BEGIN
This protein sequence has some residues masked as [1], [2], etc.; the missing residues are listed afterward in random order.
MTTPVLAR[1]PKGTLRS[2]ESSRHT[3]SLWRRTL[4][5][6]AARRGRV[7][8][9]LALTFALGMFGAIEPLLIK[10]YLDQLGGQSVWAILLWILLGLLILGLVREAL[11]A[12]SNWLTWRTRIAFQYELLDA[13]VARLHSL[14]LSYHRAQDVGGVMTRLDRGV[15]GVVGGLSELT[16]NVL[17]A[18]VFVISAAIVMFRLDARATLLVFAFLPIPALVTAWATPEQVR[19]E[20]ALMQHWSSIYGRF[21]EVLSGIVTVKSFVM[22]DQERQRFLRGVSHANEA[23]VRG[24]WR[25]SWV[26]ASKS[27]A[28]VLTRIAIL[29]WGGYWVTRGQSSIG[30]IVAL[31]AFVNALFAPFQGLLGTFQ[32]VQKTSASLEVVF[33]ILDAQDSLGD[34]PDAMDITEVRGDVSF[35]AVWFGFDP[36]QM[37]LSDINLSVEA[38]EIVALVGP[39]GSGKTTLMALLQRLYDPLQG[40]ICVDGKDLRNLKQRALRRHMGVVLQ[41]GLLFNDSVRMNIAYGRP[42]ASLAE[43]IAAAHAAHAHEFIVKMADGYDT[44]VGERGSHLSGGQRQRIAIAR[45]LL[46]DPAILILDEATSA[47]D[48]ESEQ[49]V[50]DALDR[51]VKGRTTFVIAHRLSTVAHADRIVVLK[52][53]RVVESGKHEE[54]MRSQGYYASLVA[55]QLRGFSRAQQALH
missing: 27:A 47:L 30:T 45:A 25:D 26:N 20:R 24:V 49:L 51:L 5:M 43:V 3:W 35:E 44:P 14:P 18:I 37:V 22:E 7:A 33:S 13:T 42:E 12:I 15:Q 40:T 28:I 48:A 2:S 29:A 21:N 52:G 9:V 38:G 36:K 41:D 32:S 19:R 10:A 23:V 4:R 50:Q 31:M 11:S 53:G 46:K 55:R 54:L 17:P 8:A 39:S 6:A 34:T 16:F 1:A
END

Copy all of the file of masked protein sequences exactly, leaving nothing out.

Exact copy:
This protein sequence has some residues masked as [1], [2], etc.; the missing residues are listed afterward in random order.
MTTPVLAR[1]PKGTLRS[2]ESSRHT[3]SLWRRTL[4][5][6]AARRGRV[7][8][9]LALTFALGMFGAIEPLLIK[10]YLDQLGGQSVWAILLWILLGLLILGLVREAL[11]A[12]SNWLTWRTRIAFQYELLDA[13]VARLHSL[14]LSYHRAQDVGGVMTRLDRGV[15]GVVGGLSELT[16]NVL[17]A[18]VFVISAAIVMFRLDARATLLVFAFLPIPALVTAWATPEQVR[19]E[20]ALMQHWSSIYGRF[21]EVLSGIVTVKSFVM[22]DQERQRFLRGVSHANEA[23]VRG[24]WR[25]SWV[26]ASKS[27]A[28]VLTRIAIL[29]WGGYWVTRGQSSIG[30]IVAL[31]AFVNALFAPFQGLLGTFQ[32]VQKTSASLEVVF[33]ILDAQDSLGD[34]PDAMDITEVRGDVSF[35]AVWFGFDP[36]QM[37]LSDINLSVEA[38]EIVALVGP[39]GSGKTTLMALLQRLYDPLQG[40]ICVDGKDLRNLKQRALRRHMGVVLQ[41]GLLFNDSVRMNIAYGRP[42]ASLAE[43]IAAAHAAHAHEFIVKMADGYDT[44]VGERGSHLSGGQRQRIAIAR[45]LL[46]DPAILILDEATSA[47]D[48]ESEQ[49]V[50]DALDR[51]VKGRTTFVIAHRLSTVAHADRIVVLK[52][53]RVVESGKHEE[54]MRSQGYYASLVA[55]QLRGFSRAQQALH
missing: 27:A 47:L 30:T 45:A 25:D 26:N 20:R 24:V 49:L 51:L 5:M 43:V 3:W 35:E 44:P 14:P 18:I 37:V 22:E 7:A 33:S 13:T 42:E 12:I 15:Q 40:T 28:I 48:A 2:S 29:A 21:N 52:G 9:V 38:G 36:K 41:D 32:S 19:R 10:A 23:V 4:R 50:Q 31:M 11:S 53:G 46:K 55:R 54:L 17:P 8:A 39:S 6:A 34:T 16:F 1:A